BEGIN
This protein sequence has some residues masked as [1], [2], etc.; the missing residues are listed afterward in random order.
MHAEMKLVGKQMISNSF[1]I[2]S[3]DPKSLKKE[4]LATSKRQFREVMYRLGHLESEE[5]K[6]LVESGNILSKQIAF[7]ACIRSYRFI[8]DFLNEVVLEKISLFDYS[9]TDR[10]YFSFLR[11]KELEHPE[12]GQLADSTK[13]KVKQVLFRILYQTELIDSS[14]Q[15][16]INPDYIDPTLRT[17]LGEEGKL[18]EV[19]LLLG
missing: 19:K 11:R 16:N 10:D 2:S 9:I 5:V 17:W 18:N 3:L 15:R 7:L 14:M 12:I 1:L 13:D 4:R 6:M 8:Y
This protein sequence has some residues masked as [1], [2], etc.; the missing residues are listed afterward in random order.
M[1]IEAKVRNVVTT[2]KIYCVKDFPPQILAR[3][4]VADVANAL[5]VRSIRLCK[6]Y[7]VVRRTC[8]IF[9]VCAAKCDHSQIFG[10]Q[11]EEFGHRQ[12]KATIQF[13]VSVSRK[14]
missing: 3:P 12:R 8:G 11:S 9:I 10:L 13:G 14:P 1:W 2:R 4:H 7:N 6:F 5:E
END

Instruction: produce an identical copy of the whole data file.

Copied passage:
This protein sequence has some residues masked as [1], [2], etc.; the missing residues are listed afterward in random order.
MHAEMKLVGKQMISNSF[1]I[2]S[3]DPKSLKKE[4]LATSKRQFREVMYRLGHLESEE[5]K[6]LVESGNILSKQIAF[7]ACIRSYRFI[8]DFLNEVVLEKISLFDYS[9]TDR[10]YFSFLR[11]KELEHPE[12]GQLADSTK[13]KVKQVLFRILYQTELIDSS[14]Q[15][16]INPDYIDPTLRT[17]LGEEGKL[18]EV[19]LLLG
missing: 19:K 11:R 16:N 10:D 2:S 9:I 5:V 17:W 18:N 3:L 15:R 7:L 14:M 12:I 1:L 13:D 4:R 6:M 8:Y
This protein sequence has some residues masked as [1], [2], etc.; the missing residues are listed afterward in random order.
M[1]IEAKVRNVVTT[2]KIYCVKDFPPQILAR[3][4]VADVANAL[5]VRSIRLCK[6]Y[7]VVRRTC[8]IF[9]VCAAKCDHSQIFG[10]Q[11]EEFGHRQ[12]KATIQF[13]VSVSRK[14]
missing: 3:P 12:R 8:G 11:S 9:I 10:L 13:G 14:P 1:W 2:R 4:H 7:N 6:F 5:E